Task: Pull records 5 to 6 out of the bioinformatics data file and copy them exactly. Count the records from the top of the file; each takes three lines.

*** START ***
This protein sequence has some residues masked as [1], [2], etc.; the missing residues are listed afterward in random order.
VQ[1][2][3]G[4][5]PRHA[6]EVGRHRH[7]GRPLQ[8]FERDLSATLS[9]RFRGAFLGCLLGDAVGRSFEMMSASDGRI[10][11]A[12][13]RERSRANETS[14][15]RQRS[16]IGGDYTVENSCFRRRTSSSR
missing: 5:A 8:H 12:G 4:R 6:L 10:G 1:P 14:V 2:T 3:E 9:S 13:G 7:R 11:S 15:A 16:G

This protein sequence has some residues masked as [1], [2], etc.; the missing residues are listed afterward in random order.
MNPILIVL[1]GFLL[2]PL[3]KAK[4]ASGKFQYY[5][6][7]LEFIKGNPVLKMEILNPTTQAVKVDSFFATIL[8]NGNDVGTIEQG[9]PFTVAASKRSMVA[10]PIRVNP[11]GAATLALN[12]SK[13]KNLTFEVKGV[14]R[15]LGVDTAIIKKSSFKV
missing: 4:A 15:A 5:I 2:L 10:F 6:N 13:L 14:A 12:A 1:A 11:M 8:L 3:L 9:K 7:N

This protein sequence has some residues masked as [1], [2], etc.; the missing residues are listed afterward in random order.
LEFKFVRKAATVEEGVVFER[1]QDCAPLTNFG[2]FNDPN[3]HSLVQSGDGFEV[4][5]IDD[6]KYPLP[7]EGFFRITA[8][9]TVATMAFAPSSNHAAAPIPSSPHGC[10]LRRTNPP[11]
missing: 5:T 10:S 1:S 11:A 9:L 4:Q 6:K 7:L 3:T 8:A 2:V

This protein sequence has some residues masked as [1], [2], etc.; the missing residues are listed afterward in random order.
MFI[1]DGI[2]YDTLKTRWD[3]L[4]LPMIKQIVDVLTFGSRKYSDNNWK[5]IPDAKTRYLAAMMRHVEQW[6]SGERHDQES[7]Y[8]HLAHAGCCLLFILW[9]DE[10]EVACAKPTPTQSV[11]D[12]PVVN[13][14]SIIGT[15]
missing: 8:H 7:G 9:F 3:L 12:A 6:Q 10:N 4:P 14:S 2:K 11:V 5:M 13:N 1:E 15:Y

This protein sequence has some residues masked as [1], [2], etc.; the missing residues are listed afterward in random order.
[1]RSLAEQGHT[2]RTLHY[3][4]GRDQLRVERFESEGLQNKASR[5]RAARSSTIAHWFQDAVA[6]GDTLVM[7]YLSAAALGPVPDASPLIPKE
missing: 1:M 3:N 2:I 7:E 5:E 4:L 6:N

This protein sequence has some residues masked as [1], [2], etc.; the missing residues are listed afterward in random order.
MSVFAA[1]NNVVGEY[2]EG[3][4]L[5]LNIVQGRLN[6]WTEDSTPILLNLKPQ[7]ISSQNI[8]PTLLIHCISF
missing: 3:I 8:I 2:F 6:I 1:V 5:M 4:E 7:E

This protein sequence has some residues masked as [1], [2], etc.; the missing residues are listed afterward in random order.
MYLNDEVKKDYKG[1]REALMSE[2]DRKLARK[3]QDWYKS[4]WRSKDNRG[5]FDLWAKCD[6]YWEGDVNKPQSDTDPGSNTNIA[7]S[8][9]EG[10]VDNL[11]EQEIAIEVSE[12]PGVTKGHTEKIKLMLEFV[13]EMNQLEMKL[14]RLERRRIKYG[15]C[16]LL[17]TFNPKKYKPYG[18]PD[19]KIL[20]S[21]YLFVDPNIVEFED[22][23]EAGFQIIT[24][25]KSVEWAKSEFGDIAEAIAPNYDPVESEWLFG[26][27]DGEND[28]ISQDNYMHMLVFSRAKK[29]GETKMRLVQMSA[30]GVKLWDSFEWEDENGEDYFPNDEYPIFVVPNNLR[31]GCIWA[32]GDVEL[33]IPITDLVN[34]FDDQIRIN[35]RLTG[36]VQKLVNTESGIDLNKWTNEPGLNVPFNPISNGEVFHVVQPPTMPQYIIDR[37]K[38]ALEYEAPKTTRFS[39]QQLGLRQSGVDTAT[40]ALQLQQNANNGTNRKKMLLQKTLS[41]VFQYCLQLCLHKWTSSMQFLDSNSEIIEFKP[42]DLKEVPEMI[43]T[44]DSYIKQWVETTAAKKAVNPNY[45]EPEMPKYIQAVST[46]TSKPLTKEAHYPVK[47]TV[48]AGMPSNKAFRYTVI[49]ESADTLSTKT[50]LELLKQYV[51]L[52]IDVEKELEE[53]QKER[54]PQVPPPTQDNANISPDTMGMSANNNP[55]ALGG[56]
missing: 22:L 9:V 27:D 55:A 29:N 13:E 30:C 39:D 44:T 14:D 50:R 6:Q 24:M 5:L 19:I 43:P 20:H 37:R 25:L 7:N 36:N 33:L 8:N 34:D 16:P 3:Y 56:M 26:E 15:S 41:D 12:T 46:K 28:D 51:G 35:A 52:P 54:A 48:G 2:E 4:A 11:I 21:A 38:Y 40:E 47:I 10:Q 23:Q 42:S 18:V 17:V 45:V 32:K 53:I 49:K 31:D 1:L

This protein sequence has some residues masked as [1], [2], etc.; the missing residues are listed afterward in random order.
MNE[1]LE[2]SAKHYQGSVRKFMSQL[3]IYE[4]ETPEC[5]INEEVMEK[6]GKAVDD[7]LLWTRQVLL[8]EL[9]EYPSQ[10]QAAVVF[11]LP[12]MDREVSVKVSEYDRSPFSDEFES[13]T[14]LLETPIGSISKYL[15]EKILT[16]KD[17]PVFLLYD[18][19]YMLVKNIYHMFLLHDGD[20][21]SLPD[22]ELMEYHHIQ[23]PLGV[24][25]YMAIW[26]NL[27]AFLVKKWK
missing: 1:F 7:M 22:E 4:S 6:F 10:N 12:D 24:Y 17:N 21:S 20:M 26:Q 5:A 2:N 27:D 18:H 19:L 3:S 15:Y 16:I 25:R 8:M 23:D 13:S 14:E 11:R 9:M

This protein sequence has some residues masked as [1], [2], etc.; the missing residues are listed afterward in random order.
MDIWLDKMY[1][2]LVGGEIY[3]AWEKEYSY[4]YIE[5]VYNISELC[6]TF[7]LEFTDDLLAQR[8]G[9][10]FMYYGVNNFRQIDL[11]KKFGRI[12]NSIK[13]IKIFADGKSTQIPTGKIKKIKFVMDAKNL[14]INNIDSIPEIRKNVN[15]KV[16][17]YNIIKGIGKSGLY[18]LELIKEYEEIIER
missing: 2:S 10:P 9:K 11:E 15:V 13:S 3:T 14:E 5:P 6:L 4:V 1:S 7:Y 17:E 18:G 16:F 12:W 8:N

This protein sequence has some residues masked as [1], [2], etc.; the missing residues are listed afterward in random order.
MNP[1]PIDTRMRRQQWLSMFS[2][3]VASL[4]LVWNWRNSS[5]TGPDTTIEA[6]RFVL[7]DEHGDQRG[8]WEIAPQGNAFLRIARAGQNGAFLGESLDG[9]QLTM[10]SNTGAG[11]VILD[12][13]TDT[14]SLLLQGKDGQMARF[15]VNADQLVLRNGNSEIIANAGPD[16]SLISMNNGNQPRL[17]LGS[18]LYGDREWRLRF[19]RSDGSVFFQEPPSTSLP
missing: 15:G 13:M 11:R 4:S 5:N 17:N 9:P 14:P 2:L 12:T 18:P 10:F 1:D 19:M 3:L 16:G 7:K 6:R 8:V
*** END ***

This protein sequence has some residues masked as [1], [2], etc.; the missing residues are listed afterward in random order.
[1]RSLAEQGHT[2]RTLHY[3][4]GRDQLRVERFESEGLQNKASR[5]RAARSSTIAHWFQDAVA[6]GDTLVM[7]YLSAAALGPVPDASPLIPKE
missing: 1:M 3:N 2:I 7:E 5:E 4:L 6:N

This protein sequence has some residues masked as [1], [2], etc.; the missing residues are listed afterward in random order.
MSVFAA[1]NNVVGEY[2]EG[3][4]L[5]LNIVQGRLN[6]WTEDSTPILLNLKPQ[7]ISSQNI[8]PTLLIHCISF
missing: 3:I 8:I 2:F 6:I 1:V 5:M 4:E 7:E